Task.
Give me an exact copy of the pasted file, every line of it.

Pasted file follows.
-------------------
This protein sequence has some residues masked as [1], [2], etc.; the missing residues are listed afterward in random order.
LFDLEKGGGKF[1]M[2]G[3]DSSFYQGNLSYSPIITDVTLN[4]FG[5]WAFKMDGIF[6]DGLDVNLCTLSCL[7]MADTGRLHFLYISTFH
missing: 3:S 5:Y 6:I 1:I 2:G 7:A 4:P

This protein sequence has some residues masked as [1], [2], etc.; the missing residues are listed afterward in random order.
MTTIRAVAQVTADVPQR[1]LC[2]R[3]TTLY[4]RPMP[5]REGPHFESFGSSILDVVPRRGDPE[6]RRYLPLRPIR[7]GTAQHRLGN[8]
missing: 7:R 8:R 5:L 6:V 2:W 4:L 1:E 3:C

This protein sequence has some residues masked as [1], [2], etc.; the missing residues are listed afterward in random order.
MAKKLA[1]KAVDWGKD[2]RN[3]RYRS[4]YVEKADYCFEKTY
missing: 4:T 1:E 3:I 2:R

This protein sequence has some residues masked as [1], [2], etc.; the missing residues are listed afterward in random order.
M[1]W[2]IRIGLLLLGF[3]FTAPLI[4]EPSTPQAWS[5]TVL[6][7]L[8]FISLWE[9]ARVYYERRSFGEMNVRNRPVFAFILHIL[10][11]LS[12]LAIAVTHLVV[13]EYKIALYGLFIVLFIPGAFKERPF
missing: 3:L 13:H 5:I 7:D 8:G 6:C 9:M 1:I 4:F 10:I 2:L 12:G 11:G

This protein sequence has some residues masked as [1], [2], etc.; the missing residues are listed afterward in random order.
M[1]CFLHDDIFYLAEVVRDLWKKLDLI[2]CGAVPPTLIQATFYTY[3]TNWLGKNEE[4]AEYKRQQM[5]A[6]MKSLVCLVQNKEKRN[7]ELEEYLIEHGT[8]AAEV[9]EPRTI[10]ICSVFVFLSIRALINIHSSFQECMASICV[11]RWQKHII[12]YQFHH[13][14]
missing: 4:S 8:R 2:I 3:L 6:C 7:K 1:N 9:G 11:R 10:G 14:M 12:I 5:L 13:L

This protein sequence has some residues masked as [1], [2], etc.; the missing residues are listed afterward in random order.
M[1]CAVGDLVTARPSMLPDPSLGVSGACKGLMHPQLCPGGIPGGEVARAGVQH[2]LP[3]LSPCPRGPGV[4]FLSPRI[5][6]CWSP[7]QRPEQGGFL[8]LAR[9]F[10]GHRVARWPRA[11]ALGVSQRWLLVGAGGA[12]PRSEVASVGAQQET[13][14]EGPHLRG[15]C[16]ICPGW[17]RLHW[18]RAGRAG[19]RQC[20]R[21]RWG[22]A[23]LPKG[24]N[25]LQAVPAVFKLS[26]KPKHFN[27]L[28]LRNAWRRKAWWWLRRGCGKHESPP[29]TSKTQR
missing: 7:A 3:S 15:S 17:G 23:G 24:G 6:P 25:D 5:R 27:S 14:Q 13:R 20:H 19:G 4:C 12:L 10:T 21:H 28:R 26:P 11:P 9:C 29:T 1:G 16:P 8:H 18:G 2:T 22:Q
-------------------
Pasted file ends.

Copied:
This protein sequence has some residues masked as [1], [2], etc.; the missing residues are listed afterward in random order.
LFDLEKGGGKF[1]M[2]G[3]DSSFYQGNLSYSPIITDVTLN[4]FG[5]WAFKMDGIF[6]DGLDVNLCTLSCL[7]MADTGRLHFLYISTFH
missing: 3:S 5:Y 6:I 1:I 2:G 7:A 4:P

This protein sequence has some residues masked as [1], [2], etc.; the missing residues are listed afterward in random order.
MTTIRAVAQVTADVPQR[1]LC[2]R[3]TTLY[4]RPMP[5]REGPHFESFGSSILDVVPRRGDPE[6]RRYLPLRPIR[7]GTAQHRLGN[8]
missing: 7:R 8:R 5:L 6:V 2:W 4:L 1:E 3:C

This protein sequence has some residues masked as [1], [2], etc.; the missing residues are listed afterward in random order.
MAKKLA[1]KAVDWGKD[2]RN[3]RYRS[4]YVEKADYCFEKTY
missing: 4:T 1:E 3:I 2:R

This protein sequence has some residues masked as [1], [2], etc.; the missing residues are listed afterward in random order.
M[1]W[2]IRIGLLLLGF[3]FTAPLI[4]EPSTPQAWS[5]TVL[6][7]L[8]FISLWE[9]ARVYYERRSFGEMNVRNRPVFAFILHIL[10][11]LS[12]LAIAVTHLVV[13]EYKIALYGLFIVLFIPGAFKERPF
missing: 3:L 13:H 5:I 7:D 8:G 6:C 9:M 1:I 4:F 10:I 2:L 12:G 11:G

This protein sequence has some residues masked as [1], [2], etc.; the missing residues are listed afterward in random order.
M[1]CFLHDDIFYLAEVVRDLWKKLDLI[2]CGAVPPTLIQATFYTY[3]TNWLGKNEE[4]AEYKRQQM[5]A[6]MKSLVCLVQNKEKRN[7]ELEEYLIEHGT[8]AAEV[9]EPRTI[10]ICSVFVFLSIRALINIHSSFQECMASICV[11]RWQKHII[12]YQFHH[13][14]
missing: 4:S 8:R 2:I 3:L 6:C 7:K 1:N 9:G 11:R 10:G 14:M 12:I 5:L 13:L

This protein sequence has some residues masked as [1], [2], etc.; the missing residues are listed afterward in random order.
M[1]CAVGDLVTARPSMLPDPSLGVSGACKGLMHPQLCPGGIPGGEVARAGVQH[2]LP[3]LSPCPRGPGV[4]FLSPRI[5][6]CWSP[7]QRPEQGGFL[8]LAR[9]F[10]GHRVARWPRA[11]ALGVSQRWLLVGAGGA[12]PRSEVASVGAQQET[13][14]EGPHLRG[15]C[16]ICPGW[17]RLHW[18]RAGRAG[19]RQC[20]R[21]RWG[22]A[23]LPKG[24]N[25]LQAVPAVFKLS[26]KPKHFN[27]L[28]LRNAWRRKAWWWLRRGCGKHESPP[29]TSKTQR
missing: 7:A 3:S 15:S 17:G 23:G 24:G 6:P 25:D 5:R 27:S 14:Q 13:R 20:H 19:G 4:C 12:L 10:T 21:H 28:R 26:P 11:P 9:C 29:T 1:G 16:P 8:H 18:G 2:T 22:Q